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Comment Re:Little Boxes (Score 1) 579

I think the post was trying to say women prefer to work on multiple topics, not that they are incapable of focusing on one. The ADHD example is people who are incapable of focusing. Think of it as the introvert vs autistic comparison. An autistic person may be incapable of socializing. An introvert prefers not to socialize, but is perfectly capable if the situation calls for it. [Note: I'm not agreeing the original post, just saying its not a flawed argument in the way you think it's flawed]

Comment Re:If this is not a bribery then I don't know what (Score 3, Interesting) 133

Donations aren't bribery, because donations aren't payment _for_ anything. A bribe is payment _for_ some political action. It's completely legal to give donations. That's why prostitution is illegal but high-end escorts are legal. The high-end escort asks for a 'donation' and no service is promised. Of course, it's pretty obvious she won't give any service if there's no donation. But she doesn't _promise_ service for a donation. It's just that her reputation as an escort will suffer if she takes the money and runs. If she does turn tricks and the police catch her, she gets off scott free under the story that she independently fell in love and wanted a night of romance wit the John, which had _nothing_ to do with with the "donation". Senators and other politicians are high-end escorts of a different shade.

Comment Re: Unconstitutional (Score 5, Insightful) 511

Let's not forget that the Supreme court for nearly a hundred of years upheld slavery as constitutional. It took an act of congress and the 18th amendment to the constitution to ban it. A modern person reading the constitution might go, gee, doesn't "life, *liberty*, and the pursuit of happiness" constitutionally protect against slavery? But, nope, to the simple minds of those in the 1800s, slaves were property not people, unless the new 13th amendment says otherwise.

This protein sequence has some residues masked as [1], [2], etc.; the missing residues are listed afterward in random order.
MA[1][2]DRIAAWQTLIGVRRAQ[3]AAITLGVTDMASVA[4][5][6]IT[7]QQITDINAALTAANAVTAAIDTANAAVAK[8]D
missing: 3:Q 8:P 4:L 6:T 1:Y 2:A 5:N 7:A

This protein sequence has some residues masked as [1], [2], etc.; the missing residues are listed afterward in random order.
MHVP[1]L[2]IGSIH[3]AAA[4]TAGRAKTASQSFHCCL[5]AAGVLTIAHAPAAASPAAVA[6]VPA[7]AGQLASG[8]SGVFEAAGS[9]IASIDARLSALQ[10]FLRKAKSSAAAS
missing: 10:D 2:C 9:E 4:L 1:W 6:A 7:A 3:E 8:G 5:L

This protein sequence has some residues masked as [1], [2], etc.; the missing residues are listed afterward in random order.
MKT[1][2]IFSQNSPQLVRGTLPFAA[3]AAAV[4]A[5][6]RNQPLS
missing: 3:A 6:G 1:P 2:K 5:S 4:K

Similarly, a person from the future might read the constitution and go, gee, doesn't "unreasonable search and seizure" apply to digital content? But, nope, to the simple minds of those today we need a new amendment saying digital privacy is a form of privacy just as it took the 18th amendment to say a differently pigmented person is still a person. Just because a computer is used to generate nudie pics of you a the airport doesn't suddenly make it "not a strip search" by the TSA. Just because a computer is used to communicate with someone else doesn't make it "not mail". We have all these laws already passed protecting us against strip searches and folks opening our mail, but NONE of it applies if a computer is involved. That's why patents can be so easily passed by adding "with a computer" to take an old idea and suddenly qualify as a new idea worthy of patent protections. Only congress can pass new laws -- yes, that congress, the one with an 18% approval rating that is slowly bankrupting us and threatens to default and shutdown the government twice a year; they are our only hope for sanity, not the courts; and, yes, we're screwed.